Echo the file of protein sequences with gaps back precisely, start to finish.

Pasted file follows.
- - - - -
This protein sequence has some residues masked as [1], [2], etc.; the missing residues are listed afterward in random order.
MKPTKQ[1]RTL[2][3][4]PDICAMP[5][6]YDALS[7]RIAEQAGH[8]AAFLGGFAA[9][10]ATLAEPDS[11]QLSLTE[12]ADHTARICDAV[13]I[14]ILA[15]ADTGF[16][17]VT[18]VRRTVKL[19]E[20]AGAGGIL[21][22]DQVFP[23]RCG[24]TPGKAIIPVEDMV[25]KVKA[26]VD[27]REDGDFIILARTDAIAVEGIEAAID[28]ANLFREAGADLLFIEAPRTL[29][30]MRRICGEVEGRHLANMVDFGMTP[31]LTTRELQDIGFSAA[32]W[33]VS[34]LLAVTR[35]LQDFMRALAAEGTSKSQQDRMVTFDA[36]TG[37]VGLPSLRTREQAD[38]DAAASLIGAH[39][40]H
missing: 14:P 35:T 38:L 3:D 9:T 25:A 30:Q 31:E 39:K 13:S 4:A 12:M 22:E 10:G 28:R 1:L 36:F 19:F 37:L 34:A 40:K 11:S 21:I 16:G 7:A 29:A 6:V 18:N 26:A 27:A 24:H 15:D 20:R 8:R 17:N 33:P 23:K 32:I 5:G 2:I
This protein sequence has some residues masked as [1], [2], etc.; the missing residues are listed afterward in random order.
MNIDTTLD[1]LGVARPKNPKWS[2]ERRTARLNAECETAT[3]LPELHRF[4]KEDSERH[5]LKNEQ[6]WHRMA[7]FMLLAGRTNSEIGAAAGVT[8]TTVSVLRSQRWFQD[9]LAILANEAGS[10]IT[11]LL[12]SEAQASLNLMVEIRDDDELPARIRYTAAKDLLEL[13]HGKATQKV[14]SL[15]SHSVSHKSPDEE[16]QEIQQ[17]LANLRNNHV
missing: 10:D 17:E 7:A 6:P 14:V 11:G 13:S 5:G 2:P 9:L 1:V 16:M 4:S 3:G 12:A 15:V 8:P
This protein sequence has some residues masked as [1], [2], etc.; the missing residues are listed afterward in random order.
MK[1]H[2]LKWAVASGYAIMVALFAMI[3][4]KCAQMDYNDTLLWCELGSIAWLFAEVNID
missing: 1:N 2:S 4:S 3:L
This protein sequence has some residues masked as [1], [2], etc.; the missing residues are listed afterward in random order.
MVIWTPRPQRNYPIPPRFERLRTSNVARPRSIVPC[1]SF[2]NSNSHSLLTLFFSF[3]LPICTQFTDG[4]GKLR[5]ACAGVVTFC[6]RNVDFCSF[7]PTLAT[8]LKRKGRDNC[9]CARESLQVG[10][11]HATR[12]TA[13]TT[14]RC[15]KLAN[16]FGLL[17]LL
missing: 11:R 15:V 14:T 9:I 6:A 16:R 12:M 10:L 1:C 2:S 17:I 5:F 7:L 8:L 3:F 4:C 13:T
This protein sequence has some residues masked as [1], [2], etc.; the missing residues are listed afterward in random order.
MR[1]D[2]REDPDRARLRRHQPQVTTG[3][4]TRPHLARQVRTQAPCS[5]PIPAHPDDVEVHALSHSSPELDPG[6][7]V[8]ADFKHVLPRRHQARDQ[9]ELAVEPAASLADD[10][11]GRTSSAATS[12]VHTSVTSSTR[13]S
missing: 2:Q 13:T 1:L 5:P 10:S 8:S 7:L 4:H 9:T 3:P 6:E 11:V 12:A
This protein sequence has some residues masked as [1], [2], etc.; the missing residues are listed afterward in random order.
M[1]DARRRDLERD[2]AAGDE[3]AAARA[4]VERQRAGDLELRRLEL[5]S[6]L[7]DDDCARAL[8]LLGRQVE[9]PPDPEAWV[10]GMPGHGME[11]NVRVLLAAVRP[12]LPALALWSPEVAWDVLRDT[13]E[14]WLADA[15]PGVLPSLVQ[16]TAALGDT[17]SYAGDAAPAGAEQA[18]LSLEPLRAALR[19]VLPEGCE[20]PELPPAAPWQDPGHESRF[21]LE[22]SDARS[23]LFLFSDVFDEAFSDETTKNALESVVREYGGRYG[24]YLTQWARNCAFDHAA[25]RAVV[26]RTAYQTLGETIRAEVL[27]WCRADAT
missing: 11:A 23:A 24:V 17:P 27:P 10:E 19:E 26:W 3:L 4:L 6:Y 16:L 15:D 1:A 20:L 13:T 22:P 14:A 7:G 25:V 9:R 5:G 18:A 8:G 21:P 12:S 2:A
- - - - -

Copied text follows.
This protein sequence has some residues masked as [1], [2], etc.; the missing residues are listed afterward in random order.
MKPTKQ[1]RTL[2][3][4]PDICAMP[5][6]YDALS[7]RIAEQAGH[8]AAFLGGFAA[9][10]ATLAEPDS[11]QLSLTE[12]ADHTARICDAV[13]I[14]ILA[15]ADTGF[16][17]VT[18]VRRTVKL[19]E[20]AGAGGIL[21][22]DQVFP[23]RCG[24]TPGKAIIPVEDMV[25]KVKA[26]VD[27]REDGDFIILARTDAIAVEGIEAAID[28]ANLFREAGADLLFIEAPRTL[29][30]MRRICGEVEGRHLANMVDFGMTP[31]LTTRELQDIGFSAA[32]W[33]VS[34]LLAVTR[35]LQDFMRALAAEGTSKSQQDRMVTFDA[36]TG[37]VGLPSLRTREQAD[38]DAAASLIGAH[39][40]H
missing: 14:P 35:T 38:L 3:D 9:T 25:A 30:Q 31:E 39:K 13:S 4:A 12:M 22:E 10:G 28:R 1:L 36:F 19:F 37:L 34:A 40:K 11:S 21:I 16:G 7:A 29:A 6:V 18:N 26:A 27:A 24:H 15:D 20:R 8:R 17:N 33:P 23:K 32:I 5:G 2:I
This protein sequence has some residues masked as [1], [2], etc.; the missing residues are listed afterward in random order.
MNIDTTLD[1]LGVARPKNPKWS[2]ERRTARLNAECETAT[3]LPELHRF[4]KEDSERH[5]LKNEQ[6]WHRMA[7]FMLLAGRTNSEIGAAAGVT[8]TTVSVLRSQRWFQD[9]LAILANEAGS[10]IT[11]LL[12]SEAQASLNLMVEIRDDDELPARIRYTAAKDLLEL[13]HGKATQKV[14]SL[15]SHSVSHKSPDEE[16]QEIQQ[17]LANLRNNHV
missing: 10:D 17:E 7:A 6:P 14:V 11:G 13:S 5:G 2:P 9:L 1:V 16:M 4:S 3:G 12:A 15:V 8:P
This protein sequence has some residues masked as [1], [2], etc.; the missing residues are listed afterward in random order.
MK[1]H[2]LKWAVASGYAIMVALFAMI[3][4]KCAQMDYNDTLLWCELGSIAWLFAEVNID
missing: 1:N 2:S 4:S 3:L
This protein sequence has some residues masked as [1], [2], etc.; the missing residues are listed afterward in random order.
MVIWTPRPQRNYPIPPRFERLRTSNVARPRSIVPC[1]SF[2]NSNSHSLLTLFFSF[3]LPICTQFTDG[4]GKLR[5]ACAGVVTFC[6]RNVDFCSF[7]PTLAT[8]LKRKGRDNC[9]CARESLQVG[10][11]HATR[12]TA[13]TT[14]RC[15]KLAN[16]FGLL[17]LL
missing: 11:R 15:V 14:T 9:I 6:A 16:R 12:M 10:L 1:C 2:S 17:I 5:F 7:L 8:L 3:F 4:C 13:T
This protein sequence has some residues masked as [1], [2], etc.; the missing residues are listed afterward in random order.
MR[1]D[2]REDPDRARLRRHQPQVTTG[3][4]TRPHLARQVRTQAPCS[5]PIPAHPDDVEVHALSHSSPELDPG[6][7]V[8]ADFKHVLPRRHQARDQ[9]ELAVEPAASLADD[10][11]GRTSSAATS[12]VHTSVTSSTR[13]S
missing: 2:Q 13:T 1:L 5:P 10:S 8:S 7:L 4:H 9:T 3:P 6:E 11:V 12:A
This protein sequence has some residues masked as [1], [2], etc.; the missing residues are listed afterward in random order.
M[1]DARRRDLERD[2]AAGDE[3]AAARA[4]VERQRAGDLELRRLEL[5]S[6]L[7]DDDCARAL[8]LLGRQVE[9]PPDPEAWV[10]GMPGHGME[11]NVRVLLAAVRP[12]LPALALWSPEVAWDVLRDT[13]E[14]WLADA[15]PGVLPSLVQ[16]TAALGDT[17]SYAGDAAPAGAEQA[18]LSLEPLRAALR[19]VLPEGCE[20]PELPPAAPWQDPGHESRF[21]LE[22]SDARS[23]LFLFSDVFDEAFSDETTKNALESVVREYGGRYG[24]YLTQWARNCAFDHAA[25]RAVV[26]RTAYQTLGETIRAEVL[27]WCRADAT
missing: 11:A 23:A 24:V 17:P 27:P 10:E 19:E 26:W 3:L 4:L 6:Y 16:L 15:D 1:A 20:L 13:T 22:P 14:A 7:G 25:V 9:R 5:G 18:A 8:G 21:P 12:S 2:A